Over the years, businesses have developed sales, marketing and service strategies around the funnel. Awareness, interest, desire, action, to this day, describes the likely steps a customer may take in making a decision. Over the years, it was assumed that the liner path would also continue through a transaction to a state of loyalty and ultimately advocacy. The process of customer engagement to this day is designed to shepherd people along this delicate path. For at any moment, consumer attention, interest, and resulting action could fall astray without superintendence.
We are indeed witnessing what can be best described as the end of business as usual. With the closure or dwindling performance of businesses once regarded as too big to fail or with the rise of every new Occupy-like movement around the world, we are reminded of the grand chasm that exists between consumer values and the values of today’s businesses. What is becoming painfully obvious is that people everywhere are calling for change and they’re taking to the streets and also their smartphones, tablets, and popular social networks to demand attention.
One of the highlights of SXSW Interactive this year was Dr. Shaquille O’Neal (did you know he had a doctorate degree?). He joined me on stage at the Long Center for Performing Arts to a theater packed with adoring fans. Before we took the stage, we spent some time to shoot a special episode of Revolution.
Jeff Ashcroft (@JeffAshcroft) along with @TheSocialCMO host the popular #MMchat (Marketer Monday) every week at 8 p.m. eastern on Twitter. It’s a rapid fire exchange not only between the organizer and the guest but also everyone following along #MMchat. It certainly makes for exciting dialog in real-time and also later when the full transcript is published. I recently joined them to discuss the future of business and why now is the time to become the hero in your hero’s journey. I’ve recreated our exchange (each in 140 characters or less) for you here…
Do more with less! Sound familiar? This is a statement I hear in almost every strategy and planning meeting I attend on behalf of enterprise and startup clients alike. The idea of course is to accomplish great feats, beyond the output or achievements of years gone by, without the previous resources exploited over time.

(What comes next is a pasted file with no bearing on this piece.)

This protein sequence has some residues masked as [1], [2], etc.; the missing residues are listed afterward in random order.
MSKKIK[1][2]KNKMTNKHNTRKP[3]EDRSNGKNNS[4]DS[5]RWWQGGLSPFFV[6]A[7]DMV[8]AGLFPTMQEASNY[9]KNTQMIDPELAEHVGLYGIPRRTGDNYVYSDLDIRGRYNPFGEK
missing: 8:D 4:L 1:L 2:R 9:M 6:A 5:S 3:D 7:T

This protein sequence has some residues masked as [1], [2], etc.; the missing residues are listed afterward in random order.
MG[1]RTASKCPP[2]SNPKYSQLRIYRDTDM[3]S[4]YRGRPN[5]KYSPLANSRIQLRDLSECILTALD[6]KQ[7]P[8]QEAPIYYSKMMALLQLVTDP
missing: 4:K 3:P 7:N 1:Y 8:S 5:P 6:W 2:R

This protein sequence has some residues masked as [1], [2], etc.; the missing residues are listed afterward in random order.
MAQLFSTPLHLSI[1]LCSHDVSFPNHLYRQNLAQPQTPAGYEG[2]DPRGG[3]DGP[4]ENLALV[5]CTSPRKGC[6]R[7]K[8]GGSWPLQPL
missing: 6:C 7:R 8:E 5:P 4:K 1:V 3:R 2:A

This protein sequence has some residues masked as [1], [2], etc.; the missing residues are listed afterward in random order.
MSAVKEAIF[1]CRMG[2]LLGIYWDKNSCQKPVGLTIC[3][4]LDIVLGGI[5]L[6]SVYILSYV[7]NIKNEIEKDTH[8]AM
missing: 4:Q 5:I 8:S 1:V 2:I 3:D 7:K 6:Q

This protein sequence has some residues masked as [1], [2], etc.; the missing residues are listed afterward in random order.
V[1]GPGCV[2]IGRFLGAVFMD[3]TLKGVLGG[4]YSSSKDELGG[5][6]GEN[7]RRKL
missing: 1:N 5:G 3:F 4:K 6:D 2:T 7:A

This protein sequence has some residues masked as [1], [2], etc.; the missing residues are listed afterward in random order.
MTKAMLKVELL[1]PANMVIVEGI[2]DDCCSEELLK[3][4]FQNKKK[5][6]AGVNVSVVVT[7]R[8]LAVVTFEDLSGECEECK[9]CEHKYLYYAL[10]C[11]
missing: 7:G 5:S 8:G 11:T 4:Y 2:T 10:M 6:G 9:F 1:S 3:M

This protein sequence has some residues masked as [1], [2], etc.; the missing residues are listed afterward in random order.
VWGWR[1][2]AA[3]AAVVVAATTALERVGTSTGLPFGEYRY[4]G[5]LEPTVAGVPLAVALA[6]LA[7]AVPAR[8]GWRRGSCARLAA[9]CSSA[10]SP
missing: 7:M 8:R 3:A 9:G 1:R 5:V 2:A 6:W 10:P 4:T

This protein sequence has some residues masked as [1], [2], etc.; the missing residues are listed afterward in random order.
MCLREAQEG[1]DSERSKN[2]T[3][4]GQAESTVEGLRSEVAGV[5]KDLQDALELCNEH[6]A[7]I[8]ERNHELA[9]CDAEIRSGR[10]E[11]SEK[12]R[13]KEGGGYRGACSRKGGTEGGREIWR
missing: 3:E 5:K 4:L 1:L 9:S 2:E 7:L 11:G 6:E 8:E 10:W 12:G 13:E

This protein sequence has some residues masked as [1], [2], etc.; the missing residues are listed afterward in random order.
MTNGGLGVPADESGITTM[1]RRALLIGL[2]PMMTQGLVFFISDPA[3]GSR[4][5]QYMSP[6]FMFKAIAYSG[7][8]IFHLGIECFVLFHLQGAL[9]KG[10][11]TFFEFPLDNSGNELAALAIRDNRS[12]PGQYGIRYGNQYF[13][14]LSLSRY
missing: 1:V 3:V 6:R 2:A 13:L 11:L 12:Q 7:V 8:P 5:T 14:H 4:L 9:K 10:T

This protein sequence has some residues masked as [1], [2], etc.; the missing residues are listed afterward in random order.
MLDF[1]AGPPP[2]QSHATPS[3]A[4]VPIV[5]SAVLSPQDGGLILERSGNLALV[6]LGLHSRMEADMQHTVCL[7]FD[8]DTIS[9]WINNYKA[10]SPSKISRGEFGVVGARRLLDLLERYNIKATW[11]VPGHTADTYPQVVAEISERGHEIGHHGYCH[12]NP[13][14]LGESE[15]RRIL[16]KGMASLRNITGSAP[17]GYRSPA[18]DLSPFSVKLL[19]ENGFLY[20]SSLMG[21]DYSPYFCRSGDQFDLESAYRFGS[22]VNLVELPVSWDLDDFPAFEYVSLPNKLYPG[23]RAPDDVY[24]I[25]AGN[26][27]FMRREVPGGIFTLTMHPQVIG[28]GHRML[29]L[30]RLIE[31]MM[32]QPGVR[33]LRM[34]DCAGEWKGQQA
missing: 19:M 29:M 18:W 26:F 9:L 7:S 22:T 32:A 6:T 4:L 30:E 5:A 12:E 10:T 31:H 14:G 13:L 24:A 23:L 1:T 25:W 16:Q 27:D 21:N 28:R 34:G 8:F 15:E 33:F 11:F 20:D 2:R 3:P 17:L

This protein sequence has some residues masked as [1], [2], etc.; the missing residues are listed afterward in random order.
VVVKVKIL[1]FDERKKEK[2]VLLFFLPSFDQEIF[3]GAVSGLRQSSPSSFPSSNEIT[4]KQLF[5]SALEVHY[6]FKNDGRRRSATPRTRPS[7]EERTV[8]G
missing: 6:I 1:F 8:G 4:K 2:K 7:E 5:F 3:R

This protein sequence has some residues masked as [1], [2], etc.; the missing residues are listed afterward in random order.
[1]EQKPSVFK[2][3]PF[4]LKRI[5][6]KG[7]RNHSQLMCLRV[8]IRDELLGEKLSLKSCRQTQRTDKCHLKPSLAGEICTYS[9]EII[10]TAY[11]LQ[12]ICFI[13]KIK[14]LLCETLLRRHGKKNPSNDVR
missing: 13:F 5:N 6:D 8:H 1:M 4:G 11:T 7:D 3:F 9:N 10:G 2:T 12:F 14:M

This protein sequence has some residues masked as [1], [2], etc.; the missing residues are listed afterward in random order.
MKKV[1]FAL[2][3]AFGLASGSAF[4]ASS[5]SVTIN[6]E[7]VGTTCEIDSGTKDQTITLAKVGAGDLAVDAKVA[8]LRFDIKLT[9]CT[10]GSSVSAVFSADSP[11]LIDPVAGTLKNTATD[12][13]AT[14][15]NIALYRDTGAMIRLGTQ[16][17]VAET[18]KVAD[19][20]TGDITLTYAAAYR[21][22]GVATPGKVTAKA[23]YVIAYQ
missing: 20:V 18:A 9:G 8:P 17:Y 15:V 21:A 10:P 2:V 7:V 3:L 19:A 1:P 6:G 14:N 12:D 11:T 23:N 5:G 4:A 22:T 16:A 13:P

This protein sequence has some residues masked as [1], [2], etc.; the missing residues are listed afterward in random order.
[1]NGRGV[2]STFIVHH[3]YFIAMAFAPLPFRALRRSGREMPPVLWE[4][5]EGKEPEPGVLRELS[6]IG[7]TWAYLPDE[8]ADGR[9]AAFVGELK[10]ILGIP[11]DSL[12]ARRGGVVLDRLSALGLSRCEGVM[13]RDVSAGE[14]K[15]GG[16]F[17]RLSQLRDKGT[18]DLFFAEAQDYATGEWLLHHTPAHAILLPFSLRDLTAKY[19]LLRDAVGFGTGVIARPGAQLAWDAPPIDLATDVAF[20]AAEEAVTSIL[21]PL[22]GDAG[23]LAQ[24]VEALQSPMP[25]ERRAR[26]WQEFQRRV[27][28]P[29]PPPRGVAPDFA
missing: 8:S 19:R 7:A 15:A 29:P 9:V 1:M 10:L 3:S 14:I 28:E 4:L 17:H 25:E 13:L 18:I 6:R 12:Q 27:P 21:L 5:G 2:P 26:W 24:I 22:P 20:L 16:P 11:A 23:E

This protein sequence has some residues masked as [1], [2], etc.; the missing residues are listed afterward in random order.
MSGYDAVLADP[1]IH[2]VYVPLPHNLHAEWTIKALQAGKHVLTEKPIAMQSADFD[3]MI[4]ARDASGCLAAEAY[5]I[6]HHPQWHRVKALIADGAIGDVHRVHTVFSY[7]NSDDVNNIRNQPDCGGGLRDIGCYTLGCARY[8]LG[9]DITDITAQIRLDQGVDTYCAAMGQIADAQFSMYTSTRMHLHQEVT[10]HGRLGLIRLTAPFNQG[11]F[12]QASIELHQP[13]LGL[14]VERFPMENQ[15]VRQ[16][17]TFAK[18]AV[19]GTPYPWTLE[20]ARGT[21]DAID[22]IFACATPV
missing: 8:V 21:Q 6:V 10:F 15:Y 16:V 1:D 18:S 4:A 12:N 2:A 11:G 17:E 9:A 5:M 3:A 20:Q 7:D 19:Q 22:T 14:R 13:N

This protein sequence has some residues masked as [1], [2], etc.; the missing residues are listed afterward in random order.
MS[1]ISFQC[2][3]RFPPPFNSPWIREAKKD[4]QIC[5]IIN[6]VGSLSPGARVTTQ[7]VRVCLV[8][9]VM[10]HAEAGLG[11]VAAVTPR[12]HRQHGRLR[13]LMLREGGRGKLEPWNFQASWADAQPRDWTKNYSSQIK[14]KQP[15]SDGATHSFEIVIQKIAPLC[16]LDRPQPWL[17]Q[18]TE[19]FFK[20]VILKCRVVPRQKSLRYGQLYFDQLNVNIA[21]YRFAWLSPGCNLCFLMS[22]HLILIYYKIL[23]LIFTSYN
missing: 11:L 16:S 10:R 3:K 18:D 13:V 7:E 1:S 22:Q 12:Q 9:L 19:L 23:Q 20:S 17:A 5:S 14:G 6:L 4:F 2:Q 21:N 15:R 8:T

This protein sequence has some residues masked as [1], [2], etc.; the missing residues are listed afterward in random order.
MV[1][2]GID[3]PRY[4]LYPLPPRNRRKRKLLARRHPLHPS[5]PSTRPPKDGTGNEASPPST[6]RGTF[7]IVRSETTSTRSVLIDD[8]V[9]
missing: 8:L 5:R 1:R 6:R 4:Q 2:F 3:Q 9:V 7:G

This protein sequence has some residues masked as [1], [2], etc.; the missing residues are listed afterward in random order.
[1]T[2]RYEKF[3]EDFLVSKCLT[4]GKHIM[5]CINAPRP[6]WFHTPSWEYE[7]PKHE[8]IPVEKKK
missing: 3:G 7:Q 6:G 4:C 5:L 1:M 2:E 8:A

It is with the utmost excitement that I finally announce the availability of What’s the Future of Business, Changing the way businesses create experiences (www.wtfbusiness.com). You can get it now at Amazon, B&N, iTunes. It’s also available for Nook and Kindle.
It’s been a long journey to this point. Following my last book, The End of Business as Usual, I set out to answer an important question, if this is the end of business as usual, then what‟s next and what do we do about it?
In business, social media is becoming a lot like email. Every company has it. In an Altimeter Group survey of 700 executives and social strategists fielded in late 2012, we found that 100 percent of participating enterprise organizations run to varying extents an active social media strategy. But unlike email, organizations haven’t mastered how to effectively communicate through the likes of Facebook or the tweets of Twitter.
Today’s leading companies are already becoming obsolete. Fortunately or unfortunately, they won’t know until it’s too late. In 10 years, 40% of the Fortune 500 was replaced. Irrelevance is only accelerating. It’s Digital Darwinism out here. #AdaptorDie!
Ignorance is bliss, until it’s not.
Technology…social, mobile, real-time, it’s changing the world. Customers are evolving into something new. They’re more connected, empowered, and demanding.
In a post Occupy world, organizations everywhere should contemplate the themes that flooded the undercurrent of one of the greatest consumer uprisings in recent history. Even though some minimize the rise of Occupy as a rebellion without a cause, I believe there’s much to learn from these events to prevent them from happening again…or at least to you.
We live in an era of what I refer to as Digital Darwinism, a time when technology and society are evolving faster than the ability of many organizations to adapt.
Over the years, I’ve studied how disruptive technology affects consumer behavior and decision-making. I’ve also researched how businesses react (or don’t) to these changes. What I’ve learned is that barring a few exceptional instances of complete ignorance, organizations are open to adaptation if there’s indeed a case made for it and a path outlined to safely and cost-effectively navigate change.
Brian Solis is a digital analyst, anthropologist, and also a futurist. In his work at Altimeter Group, Solis studies the effects of disruptive technology on business and society. More so, he humanizes technology’s causal effect to help people see people differently and understand what to do about it. He is an award-winning author and avid keynote speaker who is globally recognized as one of the most prominent thought leaders in digital transformation and innovation.